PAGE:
Best of all, I have the opportunity to glorify God with my words. To unveil Him to this world. To capture a tiny facet of His glory. To point others, and myself, to the God who created language in the first place.

Hard to describe how I feel when I think about that. Kind of overwhelmed and kind of disbelieving.

Writing isn’t always a rose-garden gift.

Some days what I write wrings me out and I feel physically tired. Some days the words refuse to come–they feel clunky, they won’t fit, and I erase almost as much as I write.

But the Lord never said our gifts wouldn’t mean work. Contrary to popular belief, work is a good thing.

Then some days this gift feels like a burden.

“I’m not reaching my word-count goals.”

“I can’t say this the way I want to.”

“I can’t find the passion to write this.”

“I can’t get into this character’s head.”

But for me, and I can’t speak for any other writer, I’ve discovered writing becomes a burden when I’m focusing more on the gift than the Giver.

“God, I want to write for you. Why can’t I find the words? Why can’t I write better? How am I going to write all the stories You’ve given me?”

But it’s not about the words. It’s not about perfection. It’s not about what I can do.

It’s really about Him. He gave me a gift, just as surely as if I found it under the Christmas tree one year.

This gift is to push me to Him. To give me joy as I use it under His direction. To challenge me. To serve others. To glorify Him.

God gives us many gifts.

Family. Friends. Pets. Jobs. Possessions. Food. Land. Beauty. Feelings. Knowledge. Music. Skills.

But these are all to point us to Him, to inspire gratitude toward Him, to bring us joy in Him.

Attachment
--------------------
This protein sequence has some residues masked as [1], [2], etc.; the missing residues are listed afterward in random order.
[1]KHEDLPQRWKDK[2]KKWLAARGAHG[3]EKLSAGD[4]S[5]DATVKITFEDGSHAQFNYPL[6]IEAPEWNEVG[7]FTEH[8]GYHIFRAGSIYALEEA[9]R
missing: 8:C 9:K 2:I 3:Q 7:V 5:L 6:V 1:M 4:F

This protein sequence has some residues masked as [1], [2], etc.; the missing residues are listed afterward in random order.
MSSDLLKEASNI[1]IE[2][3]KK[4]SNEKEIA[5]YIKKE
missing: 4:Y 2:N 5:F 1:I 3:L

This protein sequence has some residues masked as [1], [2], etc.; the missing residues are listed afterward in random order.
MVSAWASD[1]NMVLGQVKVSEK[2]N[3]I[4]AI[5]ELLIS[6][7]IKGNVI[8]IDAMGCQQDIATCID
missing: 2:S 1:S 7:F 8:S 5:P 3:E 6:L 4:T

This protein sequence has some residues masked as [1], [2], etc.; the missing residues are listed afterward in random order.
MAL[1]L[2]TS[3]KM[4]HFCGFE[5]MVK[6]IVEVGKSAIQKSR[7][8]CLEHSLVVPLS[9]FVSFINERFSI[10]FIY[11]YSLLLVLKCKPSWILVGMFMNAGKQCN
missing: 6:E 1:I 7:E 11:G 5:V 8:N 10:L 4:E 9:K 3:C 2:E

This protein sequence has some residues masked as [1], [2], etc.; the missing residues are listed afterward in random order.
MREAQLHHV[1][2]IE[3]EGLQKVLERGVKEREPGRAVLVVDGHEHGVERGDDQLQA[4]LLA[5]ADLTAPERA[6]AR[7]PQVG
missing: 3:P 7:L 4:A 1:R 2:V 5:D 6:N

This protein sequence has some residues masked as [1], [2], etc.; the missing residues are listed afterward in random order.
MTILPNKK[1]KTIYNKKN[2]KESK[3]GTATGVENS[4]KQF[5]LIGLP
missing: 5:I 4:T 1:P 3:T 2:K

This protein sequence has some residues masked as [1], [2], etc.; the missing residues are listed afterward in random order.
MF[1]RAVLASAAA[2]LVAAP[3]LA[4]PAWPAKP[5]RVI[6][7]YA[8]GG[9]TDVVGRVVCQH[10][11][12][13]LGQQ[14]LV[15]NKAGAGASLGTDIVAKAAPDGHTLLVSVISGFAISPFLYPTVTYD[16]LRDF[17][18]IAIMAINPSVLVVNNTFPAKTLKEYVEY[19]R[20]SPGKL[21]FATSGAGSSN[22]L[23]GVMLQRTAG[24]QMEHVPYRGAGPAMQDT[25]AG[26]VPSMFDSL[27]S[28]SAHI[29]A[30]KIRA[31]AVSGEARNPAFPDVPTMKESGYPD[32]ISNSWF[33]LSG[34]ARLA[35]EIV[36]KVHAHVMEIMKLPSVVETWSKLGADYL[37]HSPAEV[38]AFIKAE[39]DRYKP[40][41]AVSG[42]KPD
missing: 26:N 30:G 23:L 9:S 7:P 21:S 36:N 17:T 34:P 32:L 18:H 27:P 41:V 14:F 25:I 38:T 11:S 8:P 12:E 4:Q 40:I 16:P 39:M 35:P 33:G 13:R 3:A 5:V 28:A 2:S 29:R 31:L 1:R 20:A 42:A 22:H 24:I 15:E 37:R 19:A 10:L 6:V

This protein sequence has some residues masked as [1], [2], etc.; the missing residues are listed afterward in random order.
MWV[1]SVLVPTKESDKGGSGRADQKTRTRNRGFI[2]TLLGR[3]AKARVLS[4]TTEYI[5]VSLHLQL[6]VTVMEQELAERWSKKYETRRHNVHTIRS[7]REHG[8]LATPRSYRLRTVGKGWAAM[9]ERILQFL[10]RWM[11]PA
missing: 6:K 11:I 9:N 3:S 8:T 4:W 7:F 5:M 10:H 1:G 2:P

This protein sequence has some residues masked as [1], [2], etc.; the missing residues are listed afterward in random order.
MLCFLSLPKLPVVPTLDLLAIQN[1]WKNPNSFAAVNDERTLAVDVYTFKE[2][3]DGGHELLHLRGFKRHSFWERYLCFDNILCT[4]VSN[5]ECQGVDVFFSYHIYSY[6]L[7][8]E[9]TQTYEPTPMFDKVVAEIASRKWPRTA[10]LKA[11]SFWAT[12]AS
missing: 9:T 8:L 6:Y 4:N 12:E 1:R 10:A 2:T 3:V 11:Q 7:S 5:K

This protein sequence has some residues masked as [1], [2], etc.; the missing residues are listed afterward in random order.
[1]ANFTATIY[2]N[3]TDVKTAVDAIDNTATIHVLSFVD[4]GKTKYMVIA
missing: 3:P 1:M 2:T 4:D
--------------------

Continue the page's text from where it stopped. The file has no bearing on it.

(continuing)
The gifts must never be more important than the Giver.

It doesn’t help me to pressure myself, saying, “You must write such and such for God. You must write more words for God’s glory.” But when my relationship with Jesus is in the right place, when there is nothing coming between Him and me, then I can write freely. And even if it’s hard work, it’s satisfying and good.

You can’t brag about a gift. (Well, you can, but it’s silly because you didn’t acquire it through any merit of your own.) But you can make use of a gift. You can revel in it. And you can talk about the goodness of the Giver whenever you get the chance.

-Miss Darcy

It’s All About Souls

The devil has many talents. He’s a great liar–Jesus called him the father of lies, in fact. (see John 8:44) Which means he can cook up the best ones. The ones we’ll be dead-sure are the truth unless we’re submerged in the Word of God daily.

He’s a great accuser. He can heap guilt like nobody’s business.

And he’s a top-notch master of distraction.

Oh, yeah. He knows that for some of us Christians, the lures that ensnare the world won’t necessarily work on us.

“Alcohol? Are you kidding? Drunkenness is strictly condemned in the Bible, and besides, it’s bad for your health.”

“Cheat on my husband? Are you out of your mind? I’d sooner die.”

“Try drugs? Well, I guess that would let you take me to hell in a hand-basket.”

Oh, no, we’re too spiritual to fall for such tricks. (Okay, we think we are. You and I both know we see that kind of junk happening in the church so often it’s terrifying. But you know what I mean. Most of us think we’re above that.)

So Satan distracts us from the most important things by consuming us with good things.

Yeah, things that are in themselves good.

Such as a sound knowledge of good doctrine. We can get so caught up in pursuing theological excellence that we miss who Jesus came to save.